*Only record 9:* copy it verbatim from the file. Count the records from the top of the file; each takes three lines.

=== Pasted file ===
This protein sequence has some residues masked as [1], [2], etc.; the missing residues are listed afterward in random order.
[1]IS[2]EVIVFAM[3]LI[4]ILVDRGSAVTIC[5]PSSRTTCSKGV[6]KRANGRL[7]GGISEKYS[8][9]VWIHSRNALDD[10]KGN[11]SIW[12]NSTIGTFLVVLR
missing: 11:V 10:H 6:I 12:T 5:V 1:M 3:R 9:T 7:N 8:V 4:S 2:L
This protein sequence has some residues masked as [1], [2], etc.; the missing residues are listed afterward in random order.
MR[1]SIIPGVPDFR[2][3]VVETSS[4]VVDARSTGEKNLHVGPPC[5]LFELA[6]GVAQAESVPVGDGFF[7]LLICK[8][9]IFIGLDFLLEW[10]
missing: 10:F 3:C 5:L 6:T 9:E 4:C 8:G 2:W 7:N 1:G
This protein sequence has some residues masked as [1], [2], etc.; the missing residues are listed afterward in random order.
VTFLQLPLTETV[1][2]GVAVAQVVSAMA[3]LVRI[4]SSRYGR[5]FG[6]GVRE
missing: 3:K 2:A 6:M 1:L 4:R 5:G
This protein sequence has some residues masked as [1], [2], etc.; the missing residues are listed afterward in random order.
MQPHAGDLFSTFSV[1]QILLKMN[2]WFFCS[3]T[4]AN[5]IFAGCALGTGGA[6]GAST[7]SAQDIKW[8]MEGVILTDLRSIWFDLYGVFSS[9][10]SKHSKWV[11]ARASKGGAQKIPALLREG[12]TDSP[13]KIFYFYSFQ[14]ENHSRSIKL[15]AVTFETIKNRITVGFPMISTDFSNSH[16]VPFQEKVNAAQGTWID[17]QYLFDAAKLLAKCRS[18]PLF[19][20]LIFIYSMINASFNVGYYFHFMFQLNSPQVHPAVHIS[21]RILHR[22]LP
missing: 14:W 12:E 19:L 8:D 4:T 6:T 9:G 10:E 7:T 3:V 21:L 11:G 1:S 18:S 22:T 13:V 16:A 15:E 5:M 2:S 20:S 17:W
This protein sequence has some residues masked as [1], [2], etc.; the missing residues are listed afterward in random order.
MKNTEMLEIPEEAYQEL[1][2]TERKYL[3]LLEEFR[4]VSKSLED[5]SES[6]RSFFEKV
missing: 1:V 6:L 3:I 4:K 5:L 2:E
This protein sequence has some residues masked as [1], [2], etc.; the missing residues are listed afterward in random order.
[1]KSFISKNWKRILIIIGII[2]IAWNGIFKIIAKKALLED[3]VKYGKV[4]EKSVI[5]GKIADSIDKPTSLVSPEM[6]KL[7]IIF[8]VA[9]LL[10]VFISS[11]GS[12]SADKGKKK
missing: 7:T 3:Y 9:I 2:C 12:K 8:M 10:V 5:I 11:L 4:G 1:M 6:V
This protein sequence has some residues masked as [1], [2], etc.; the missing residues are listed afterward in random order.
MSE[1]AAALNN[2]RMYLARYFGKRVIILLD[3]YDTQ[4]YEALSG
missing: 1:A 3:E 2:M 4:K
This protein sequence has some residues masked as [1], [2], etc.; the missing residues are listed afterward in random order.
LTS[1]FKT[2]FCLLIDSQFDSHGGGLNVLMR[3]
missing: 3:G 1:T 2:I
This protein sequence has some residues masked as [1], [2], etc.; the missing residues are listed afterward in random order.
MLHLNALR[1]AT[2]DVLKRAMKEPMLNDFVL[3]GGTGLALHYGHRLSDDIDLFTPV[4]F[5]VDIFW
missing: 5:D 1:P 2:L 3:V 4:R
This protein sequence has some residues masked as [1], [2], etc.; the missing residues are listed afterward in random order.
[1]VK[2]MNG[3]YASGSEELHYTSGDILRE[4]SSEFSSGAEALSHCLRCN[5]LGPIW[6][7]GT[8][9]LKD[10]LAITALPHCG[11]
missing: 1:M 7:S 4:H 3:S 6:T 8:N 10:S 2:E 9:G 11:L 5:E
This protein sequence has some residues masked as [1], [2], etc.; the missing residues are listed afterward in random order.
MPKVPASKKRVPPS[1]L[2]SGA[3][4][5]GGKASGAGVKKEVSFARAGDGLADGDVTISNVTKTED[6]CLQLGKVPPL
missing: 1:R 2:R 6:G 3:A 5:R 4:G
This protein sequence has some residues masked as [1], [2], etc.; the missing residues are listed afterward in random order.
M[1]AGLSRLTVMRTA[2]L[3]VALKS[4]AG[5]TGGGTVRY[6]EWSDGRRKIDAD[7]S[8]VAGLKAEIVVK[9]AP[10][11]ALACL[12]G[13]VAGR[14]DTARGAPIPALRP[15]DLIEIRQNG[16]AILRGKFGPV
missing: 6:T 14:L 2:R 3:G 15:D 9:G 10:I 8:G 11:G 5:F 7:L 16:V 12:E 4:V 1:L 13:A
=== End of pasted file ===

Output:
This protein sequence has some residues masked as [1], [2], etc.; the missing residues are listed afterward in random order.
MLHLNALR[1]AT[2]DVLKRAMKEPMLNDFVL[3]GGTGLALHYGHRLSDDIDLFTPV[4]F[5]VDIFW
missing: 5:D 1:P 2:L 3:V 4:R